Acts 4:25-26 (Part 2)
Confession. Thanksgiving. Supplication
Prepared by Dr. John E. Marshall
After the lame man was healed, and 5000 became Christ-followers, Peter and John were released by the religious leaders, and went to celebrate with their fellow believers, who voiced a prayer of praise that came straight from the Bible.
Acts 4:25-26 (Holman) You said through the Holy Spirit, by the mouth of our father David Your servant; “Why did the Gentiles rage and the peoples plot futile things? The kings of the earth took their stand and the rulers assembled together against the Lord and against His Messiah.”
This quote of Psalm 2:1-2 is one of many examples we could use of people in the Bible praying words of the Bible. This has caused us to ask, if God promises something, why should we pray about it? If God is sovereign, why pray at all?
The acronym ACTS (adoration, confession, thanksgiving, supplication) is helping us. We pray, first, because God deserves our adoration. We also pray due to our need to ever be confessing our sins. We must pray in order to live holy lives.
“Prayer is the lungs of holiness. . . .Prayer and sinning cannot keep company with each other. One or the other must of necessity stop” (E. M. Bounds). “Prayer is a reminder to yourself, as well as a declaration to the enemy, that you know he’s there. That you’re on to him” (Priscilla Shirer, “Fervent”, p. 44).
The first of the 95 theses Luther nailed on the Wittenberg door was; “When our Lord and Master Jesus Christ said repent, he intended that the entire life of believers should be repentance.” This is not doom and gloom. Luther was speaking of the joyous method we are allowed to use to always be close to God. Because we know God wants to forgive us of our sins, and to restore a joyful relationship with us, we can approach repentance not as something we dread, but as a precious gift.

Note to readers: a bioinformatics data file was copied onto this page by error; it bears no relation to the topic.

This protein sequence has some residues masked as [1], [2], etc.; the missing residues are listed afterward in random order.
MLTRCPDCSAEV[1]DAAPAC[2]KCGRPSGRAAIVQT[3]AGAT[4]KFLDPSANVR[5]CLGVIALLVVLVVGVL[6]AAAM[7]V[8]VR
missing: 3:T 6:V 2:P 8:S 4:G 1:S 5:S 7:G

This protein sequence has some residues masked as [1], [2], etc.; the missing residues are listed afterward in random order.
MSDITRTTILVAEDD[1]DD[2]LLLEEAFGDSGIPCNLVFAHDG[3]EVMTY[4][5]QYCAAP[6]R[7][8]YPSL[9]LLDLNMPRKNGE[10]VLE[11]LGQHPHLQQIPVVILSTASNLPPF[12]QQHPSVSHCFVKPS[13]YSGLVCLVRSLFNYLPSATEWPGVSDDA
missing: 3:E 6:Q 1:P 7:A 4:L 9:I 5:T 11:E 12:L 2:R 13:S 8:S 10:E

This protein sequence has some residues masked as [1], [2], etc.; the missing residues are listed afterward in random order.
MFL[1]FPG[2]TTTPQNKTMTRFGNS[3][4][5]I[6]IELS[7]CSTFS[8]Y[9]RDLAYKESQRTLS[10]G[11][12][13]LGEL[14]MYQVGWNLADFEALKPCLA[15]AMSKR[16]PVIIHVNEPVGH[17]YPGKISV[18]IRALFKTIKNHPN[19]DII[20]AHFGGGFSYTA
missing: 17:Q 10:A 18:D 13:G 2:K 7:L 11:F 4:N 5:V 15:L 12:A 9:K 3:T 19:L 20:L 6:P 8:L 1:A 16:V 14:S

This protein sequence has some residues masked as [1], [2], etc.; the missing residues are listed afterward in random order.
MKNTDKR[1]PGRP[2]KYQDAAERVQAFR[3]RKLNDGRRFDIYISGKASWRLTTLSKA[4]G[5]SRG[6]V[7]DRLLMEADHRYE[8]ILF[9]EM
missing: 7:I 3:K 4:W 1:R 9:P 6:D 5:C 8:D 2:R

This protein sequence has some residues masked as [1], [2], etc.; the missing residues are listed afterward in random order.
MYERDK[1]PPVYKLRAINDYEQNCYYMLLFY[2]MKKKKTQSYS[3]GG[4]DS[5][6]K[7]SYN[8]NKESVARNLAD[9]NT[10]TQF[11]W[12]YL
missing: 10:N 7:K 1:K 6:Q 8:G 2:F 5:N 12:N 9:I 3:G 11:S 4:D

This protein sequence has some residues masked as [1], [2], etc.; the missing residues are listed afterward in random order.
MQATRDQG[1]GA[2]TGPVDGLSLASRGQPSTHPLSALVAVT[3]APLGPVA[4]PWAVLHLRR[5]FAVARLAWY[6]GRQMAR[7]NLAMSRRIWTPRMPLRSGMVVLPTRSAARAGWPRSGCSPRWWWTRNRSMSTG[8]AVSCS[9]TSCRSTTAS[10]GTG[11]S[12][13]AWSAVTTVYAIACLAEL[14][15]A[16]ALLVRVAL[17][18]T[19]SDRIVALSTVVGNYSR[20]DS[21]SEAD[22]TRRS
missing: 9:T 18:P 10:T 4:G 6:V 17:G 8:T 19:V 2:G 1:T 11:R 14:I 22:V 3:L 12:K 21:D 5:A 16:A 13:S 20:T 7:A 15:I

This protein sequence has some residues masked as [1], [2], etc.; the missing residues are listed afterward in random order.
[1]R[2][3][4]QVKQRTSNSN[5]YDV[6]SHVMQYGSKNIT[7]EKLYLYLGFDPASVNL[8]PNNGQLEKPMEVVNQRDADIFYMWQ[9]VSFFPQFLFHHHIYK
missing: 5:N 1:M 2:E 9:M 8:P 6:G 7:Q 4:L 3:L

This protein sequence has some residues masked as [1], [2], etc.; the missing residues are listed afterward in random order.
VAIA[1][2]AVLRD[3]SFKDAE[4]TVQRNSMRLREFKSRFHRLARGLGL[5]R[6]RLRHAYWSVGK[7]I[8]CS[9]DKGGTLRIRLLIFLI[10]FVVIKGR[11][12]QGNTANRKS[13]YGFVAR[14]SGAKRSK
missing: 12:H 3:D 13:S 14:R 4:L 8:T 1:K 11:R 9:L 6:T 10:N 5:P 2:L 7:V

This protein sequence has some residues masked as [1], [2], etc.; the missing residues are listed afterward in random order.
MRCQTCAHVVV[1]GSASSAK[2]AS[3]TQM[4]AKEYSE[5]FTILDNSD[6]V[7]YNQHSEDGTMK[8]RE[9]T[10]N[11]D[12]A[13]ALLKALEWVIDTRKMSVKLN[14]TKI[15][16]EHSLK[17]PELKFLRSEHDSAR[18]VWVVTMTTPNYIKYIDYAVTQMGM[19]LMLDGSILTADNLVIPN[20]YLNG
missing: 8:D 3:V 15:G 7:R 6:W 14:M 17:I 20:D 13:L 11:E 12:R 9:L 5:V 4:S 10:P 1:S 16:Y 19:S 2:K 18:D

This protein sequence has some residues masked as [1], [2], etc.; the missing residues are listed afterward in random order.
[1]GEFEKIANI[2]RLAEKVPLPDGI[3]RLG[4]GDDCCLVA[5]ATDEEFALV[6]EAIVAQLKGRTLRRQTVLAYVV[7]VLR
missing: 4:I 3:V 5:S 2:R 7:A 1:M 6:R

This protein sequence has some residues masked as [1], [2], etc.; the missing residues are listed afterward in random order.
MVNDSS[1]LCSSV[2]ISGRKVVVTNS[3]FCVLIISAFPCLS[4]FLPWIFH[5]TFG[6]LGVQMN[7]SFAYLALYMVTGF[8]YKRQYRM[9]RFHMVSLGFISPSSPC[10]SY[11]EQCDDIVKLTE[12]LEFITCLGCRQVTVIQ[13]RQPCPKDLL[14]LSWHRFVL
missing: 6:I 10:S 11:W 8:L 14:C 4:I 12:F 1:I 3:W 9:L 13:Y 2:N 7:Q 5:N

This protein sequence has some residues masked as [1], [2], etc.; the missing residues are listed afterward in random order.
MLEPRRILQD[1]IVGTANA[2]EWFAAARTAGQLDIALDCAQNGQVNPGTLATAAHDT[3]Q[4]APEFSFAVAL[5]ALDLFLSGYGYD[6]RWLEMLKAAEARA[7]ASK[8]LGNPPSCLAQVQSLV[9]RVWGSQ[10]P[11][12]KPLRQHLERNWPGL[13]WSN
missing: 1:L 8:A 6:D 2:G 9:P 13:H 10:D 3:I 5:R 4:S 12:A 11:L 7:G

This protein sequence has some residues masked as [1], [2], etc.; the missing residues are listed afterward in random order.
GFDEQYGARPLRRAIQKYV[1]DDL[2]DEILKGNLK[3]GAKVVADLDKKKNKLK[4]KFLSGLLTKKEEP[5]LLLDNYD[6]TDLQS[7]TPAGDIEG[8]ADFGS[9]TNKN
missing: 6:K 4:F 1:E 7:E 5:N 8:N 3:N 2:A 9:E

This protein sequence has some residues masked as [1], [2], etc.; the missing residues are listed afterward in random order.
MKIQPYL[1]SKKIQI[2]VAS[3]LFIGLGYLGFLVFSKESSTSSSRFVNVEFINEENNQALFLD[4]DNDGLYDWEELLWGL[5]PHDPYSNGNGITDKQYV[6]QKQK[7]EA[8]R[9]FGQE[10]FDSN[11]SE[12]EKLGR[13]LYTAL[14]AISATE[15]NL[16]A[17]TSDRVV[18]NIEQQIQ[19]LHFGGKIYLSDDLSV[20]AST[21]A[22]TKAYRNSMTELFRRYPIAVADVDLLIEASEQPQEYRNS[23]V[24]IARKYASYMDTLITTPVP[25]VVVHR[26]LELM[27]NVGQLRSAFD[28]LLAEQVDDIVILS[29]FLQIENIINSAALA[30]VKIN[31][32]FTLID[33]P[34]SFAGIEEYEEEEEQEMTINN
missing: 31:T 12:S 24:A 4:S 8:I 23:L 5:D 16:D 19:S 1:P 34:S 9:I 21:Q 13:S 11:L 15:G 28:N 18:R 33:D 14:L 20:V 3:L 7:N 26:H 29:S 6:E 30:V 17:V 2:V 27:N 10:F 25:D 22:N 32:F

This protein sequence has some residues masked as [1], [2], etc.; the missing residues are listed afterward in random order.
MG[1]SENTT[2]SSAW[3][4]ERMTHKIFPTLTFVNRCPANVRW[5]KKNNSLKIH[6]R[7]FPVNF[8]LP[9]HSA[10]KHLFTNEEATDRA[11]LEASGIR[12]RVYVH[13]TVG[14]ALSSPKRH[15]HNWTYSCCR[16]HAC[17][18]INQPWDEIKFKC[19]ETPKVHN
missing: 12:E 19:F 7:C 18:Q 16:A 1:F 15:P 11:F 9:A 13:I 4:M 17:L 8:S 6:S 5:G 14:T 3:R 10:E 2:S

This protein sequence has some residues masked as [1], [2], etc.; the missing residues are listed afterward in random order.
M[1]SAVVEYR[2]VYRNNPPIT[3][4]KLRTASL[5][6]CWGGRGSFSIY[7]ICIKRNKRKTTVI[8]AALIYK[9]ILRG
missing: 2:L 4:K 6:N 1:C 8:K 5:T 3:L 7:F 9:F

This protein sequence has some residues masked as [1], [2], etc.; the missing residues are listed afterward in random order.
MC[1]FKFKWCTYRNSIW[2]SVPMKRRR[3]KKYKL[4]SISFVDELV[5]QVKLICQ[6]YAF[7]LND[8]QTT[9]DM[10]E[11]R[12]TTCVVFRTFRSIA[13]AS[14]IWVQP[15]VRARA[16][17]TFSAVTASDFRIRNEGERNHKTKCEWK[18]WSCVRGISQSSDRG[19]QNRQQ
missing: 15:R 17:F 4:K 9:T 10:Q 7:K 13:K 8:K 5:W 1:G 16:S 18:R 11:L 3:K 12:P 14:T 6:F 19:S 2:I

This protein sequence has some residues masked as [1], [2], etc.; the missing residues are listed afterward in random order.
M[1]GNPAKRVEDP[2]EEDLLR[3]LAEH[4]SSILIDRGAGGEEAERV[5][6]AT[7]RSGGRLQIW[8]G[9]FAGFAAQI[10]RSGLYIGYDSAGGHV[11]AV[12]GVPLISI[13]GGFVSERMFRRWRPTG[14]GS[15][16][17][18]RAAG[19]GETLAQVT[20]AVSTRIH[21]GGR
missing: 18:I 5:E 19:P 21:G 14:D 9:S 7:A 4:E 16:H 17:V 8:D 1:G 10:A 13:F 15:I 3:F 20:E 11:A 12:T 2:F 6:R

Luther understood the ongoing dynamic of the Christian life. It entails never ending change. In this life we never fully arrive at all we should be, but we must ever be growing closer to the ideal. Repentance is the key to spiritual success.
This dismantles religiosity—for instance, using indulgences to buy people out of Purgatory. We joyfully expect God’s forgiveness if we repent of our sins.
Confronting our own sins is a bitter pill to swallow, but leads us to joy in God’s presence. To find God’s power for holy living, we must always be confessing our sins. The more we pray, the closer to God and the purer we will be. Holiness matters most, and holiness lives or dies in prayers of the private place.
Why do we pray? First, adoration; second, confession; third, thanksgiving. We don’t want to make too hard and fast a distinction between adoration and thanksgiving, but there are maybe subtle differences. Adoration praises God for who He is. Thanksgiving praises God for what He has done, for gifts He give.
Adoration consecrates our present tense, our right now. Thanksgiving consecrates our past. It sets yesterday on the altar as a gift to the Lord.
Giving thanks provides us one more moment of enjoying something that brought us pleasure. It becomes pure worship when our final burst of happiness over something we have enjoyed is directed toward Heaven (C. S. Lewis).
Confession and supplication are often instinctively driven by circumstances. Events in our lives regularly drive us to our knees to repent and to request. This inner compulsion is not available for adoration and thanksgiving. This is why the latter two are such wonderful forms of worship. They rise unprompted by some compelling force; they prove love is bubbling up unforced, like an artesian well.
If thanksgiving is not impelled, then what should we do to encourage it? Begin by organizing your prayer life. Create a system whereby you regularly come into God’s presence with thanks. Write a prayer list of what you are thankful for.
C. S. Lewis gave another helpful hint. He said we should develop the habit of thanking God immediately, on the spot, for every good thing in our lives that happens to us. Whether He is the first cause, the obvious origin, or not, we should remember He is sovereign, moving behind all things coming our way. “Every perfect gift is from above, coming down from the Father of lights” (James 1:17b).